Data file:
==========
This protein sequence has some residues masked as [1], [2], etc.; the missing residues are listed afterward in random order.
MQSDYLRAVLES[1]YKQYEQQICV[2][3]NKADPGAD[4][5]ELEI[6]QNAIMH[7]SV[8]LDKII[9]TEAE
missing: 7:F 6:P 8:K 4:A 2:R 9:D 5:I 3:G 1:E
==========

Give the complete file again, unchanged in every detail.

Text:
This protein sequence has some residues masked as [1], [2], etc.; the missing residues are listed afterward in random order.
MQSDYLRAVLES[1]YKQYEQQICV[2][3]NKADPGAD[4][5]ELEI[6]QNAIMH[7]SV[8]LDKII[9]TEAE
missing: 7:F 6:P 8:K 4:A 2:R 9:D 5:I 3:G 1:E